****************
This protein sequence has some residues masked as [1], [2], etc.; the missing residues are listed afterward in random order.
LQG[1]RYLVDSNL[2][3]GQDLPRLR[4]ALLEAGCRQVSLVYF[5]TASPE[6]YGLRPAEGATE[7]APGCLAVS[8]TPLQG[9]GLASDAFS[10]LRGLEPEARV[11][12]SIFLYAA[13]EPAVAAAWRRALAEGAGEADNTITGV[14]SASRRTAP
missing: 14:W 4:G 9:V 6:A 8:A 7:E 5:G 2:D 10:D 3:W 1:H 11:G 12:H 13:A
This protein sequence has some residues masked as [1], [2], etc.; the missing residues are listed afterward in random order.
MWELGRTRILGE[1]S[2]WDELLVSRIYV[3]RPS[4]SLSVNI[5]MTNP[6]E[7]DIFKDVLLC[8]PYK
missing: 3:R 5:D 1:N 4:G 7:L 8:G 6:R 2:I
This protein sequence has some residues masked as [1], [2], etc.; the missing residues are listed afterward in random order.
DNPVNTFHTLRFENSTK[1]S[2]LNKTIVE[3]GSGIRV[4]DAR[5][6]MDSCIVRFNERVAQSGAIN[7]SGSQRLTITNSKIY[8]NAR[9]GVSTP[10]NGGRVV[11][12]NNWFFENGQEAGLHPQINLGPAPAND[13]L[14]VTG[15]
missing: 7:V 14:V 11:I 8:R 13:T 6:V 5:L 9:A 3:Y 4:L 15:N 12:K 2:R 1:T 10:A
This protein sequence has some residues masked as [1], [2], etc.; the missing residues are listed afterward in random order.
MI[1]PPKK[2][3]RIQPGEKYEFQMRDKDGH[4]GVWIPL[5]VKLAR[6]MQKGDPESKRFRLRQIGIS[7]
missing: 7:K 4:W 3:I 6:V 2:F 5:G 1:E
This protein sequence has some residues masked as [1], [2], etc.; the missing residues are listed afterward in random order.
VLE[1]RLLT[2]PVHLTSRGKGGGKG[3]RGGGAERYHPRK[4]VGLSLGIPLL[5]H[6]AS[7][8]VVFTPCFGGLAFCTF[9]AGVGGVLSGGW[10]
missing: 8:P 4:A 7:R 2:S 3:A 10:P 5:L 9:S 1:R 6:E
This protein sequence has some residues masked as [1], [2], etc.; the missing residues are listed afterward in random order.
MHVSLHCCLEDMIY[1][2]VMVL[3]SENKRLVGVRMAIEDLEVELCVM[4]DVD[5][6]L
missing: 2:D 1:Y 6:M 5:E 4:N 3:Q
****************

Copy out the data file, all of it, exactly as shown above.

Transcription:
This protein sequence has some residues masked as [1], [2], etc.; the missing residues are listed afterward in random order.
LQG[1]RYLVDSNL[2][3]GQDLPRLR[4]ALLEAGCRQVSLVYF[5]TASPE[6]YGLRPAEGATE[7]APGCLAVS[8]TPLQG[9]GLASDAFS[10]LRGLEPEARV[11][12]SIFLYAA[13]EPAVAAAWRRALAEGAGEADNTITGV[14]SASRRTAP
missing: 14:W 4:G 9:V 6:A 8:A 7:E 5:G 2:D 10:D 3:W 1:H 11:G 12:H 13:A
This protein sequence has some residues masked as [1], [2], etc.; the missing residues are listed afterward in random order.
MWELGRTRILGE[1]S[2]WDELLVSRIYV[3]RPS[4]SLSVNI[5]MTNP[6]E[7]DIFKDVLLC[8]PYK
missing: 3:R 5:D 1:N 4:G 7:L 8:G 6:R 2:I
This protein sequence has some residues masked as [1], [2], etc.; the missing residues are listed afterward in random order.
DNPVNTFHTLRFENSTK[1]S[2]LNKTIVE[3]GSGIRV[4]DAR[5][6]MDSCIVRFNERVAQSGAIN[7]SGSQRLTITNSKIY[8]NAR[9]GVSTP[10]NGGRVV[11][12]NNWFFENGQEAGLHPQINLGPAPAND[13]L[14]VTG[15]
missing: 7:V 14:V 11:I 8:R 13:T 6:V 5:L 9:A 3:Y 4:L 15:N 12:K 2:R 1:T 10:A
This protein sequence has some residues masked as [1], [2], etc.; the missing residues are listed afterward in random order.
MI[1]PPKK[2][3]RIQPGEKYEFQMRDKDGH[4]GVWIPL[5]VKLAR[6]MQKGDPESKRFRLRQIGIS[7]
missing: 7:K 4:W 3:I 6:V 2:F 5:G 1:E
This protein sequence has some residues masked as [1], [2], etc.; the missing residues are listed afterward in random order.
VLE[1]RLLT[2]PVHLTSRGKGGGKG[3]RGGGAERYHPRK[4]VGLSLGIPLL[5]H[6]AS[7][8]VVFTPCFGGLAFCTF[9]AGVGGVLSGGW[10]
missing: 8:P 4:A 7:R 2:S 3:A 10:P 5:L 9:S 1:R 6:E
This protein sequence has some residues masked as [1], [2], etc.; the missing residues are listed afterward in random order.
MHVSLHCCLEDMIY[1][2]VMVL[3]SENKRLVGVRMAIEDLEVELCVM[4]DVD[5][6]L
missing: 2:D 1:Y 6:M 5:E 4:N 3:Q